The Art of Business Judgement

The art of business judgement draws on both analysis and synthesis, on a capacity to understand the whole as well as constituent parts. Developing a capacity for good judgement requires us to systematically develop our imagination and draw on the imagination of others. However, the nature of business is that managers can never know everything. Like Eisenhower on the eve of D-Day, the greatest leadership challenge is to make an effective judgement in the face of incomplete data and ambiguity. These are the judgement calls that really matter.

Analysis is the process of systematically assembling and logically treating data and information so as to solve a problem or yield a result that is reasonable and defensible. Over time, the process of analysis has been codified into approaches that segment problems into manageable steps. The scientific method is one example of codified problem solving, as are trademarked rationales such as “The McKinsey Way” or the Microsoft software development process.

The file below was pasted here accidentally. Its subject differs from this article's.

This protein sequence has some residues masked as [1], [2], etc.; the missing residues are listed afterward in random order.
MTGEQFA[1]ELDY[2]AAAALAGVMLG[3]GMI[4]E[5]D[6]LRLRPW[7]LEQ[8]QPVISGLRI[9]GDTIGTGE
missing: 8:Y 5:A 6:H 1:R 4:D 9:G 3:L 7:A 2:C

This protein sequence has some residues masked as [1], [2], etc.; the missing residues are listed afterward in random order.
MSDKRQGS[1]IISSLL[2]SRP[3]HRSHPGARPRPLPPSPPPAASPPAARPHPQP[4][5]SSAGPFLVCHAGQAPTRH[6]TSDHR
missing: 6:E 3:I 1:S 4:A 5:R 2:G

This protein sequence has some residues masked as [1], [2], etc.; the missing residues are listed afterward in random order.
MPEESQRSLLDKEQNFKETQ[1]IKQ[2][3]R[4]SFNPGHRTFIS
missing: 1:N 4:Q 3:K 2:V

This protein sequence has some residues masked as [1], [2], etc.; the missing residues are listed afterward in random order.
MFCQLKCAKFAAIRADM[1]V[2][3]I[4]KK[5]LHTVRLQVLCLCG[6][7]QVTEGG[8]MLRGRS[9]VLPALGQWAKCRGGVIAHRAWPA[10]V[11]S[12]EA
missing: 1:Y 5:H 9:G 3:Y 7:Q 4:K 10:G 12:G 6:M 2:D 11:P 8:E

In contrast, synthesis has its origins in a Greek word that originally meant “to place together”. Great synthesisers such as Eisenhower seem to generate an instant conception of the whole and in the process“place the pieces together”in imaginative and creative ways. Synthesis and intuition are closely related. Intuition is, according to scientist William Glaser, “a not fully self-conscious application of knowledge and experience.” Originally, intuition referred to “spiritual insight” from the Latin “intueri” which meant to “consider or contemplate” or “to gaze upon attentively”. Good analysis is more of a science whereas synthesis is an art. 
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Stuart Jones,
11 Mar 2015, 16:24